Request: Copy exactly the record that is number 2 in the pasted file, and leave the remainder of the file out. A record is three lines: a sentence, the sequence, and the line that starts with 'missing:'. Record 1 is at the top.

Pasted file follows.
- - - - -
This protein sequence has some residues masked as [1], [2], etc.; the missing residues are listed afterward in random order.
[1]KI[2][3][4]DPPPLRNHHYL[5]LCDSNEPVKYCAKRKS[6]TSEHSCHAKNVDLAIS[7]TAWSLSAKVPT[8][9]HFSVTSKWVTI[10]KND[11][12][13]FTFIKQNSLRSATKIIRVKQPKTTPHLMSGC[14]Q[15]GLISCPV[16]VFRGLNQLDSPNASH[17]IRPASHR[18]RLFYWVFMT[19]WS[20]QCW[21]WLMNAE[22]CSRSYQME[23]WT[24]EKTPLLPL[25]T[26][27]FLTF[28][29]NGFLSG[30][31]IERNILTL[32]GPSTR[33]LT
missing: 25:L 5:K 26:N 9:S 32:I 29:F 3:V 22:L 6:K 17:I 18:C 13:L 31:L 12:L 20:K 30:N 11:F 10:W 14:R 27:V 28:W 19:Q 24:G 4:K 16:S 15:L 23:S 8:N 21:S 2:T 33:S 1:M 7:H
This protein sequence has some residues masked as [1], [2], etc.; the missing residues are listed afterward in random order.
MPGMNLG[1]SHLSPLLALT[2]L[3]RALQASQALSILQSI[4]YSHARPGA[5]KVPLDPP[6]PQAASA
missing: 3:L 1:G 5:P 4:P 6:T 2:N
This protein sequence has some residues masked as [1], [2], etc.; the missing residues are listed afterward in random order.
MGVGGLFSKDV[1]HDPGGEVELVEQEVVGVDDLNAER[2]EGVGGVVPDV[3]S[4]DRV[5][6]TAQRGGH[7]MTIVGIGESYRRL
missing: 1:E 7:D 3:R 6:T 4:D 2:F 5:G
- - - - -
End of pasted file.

This protein sequence has some residues masked as [1], [2], etc.; the missing residues are listed afterward in random order.
MPGMNLG[1]SHLSPLLALT[2]L[3]RALQASQALSILQSI[4]YSHARPGA[5]KVPLDPP[6]PQAASA
missing: 3:L 1:G 5:P 4:P 6:T 2:N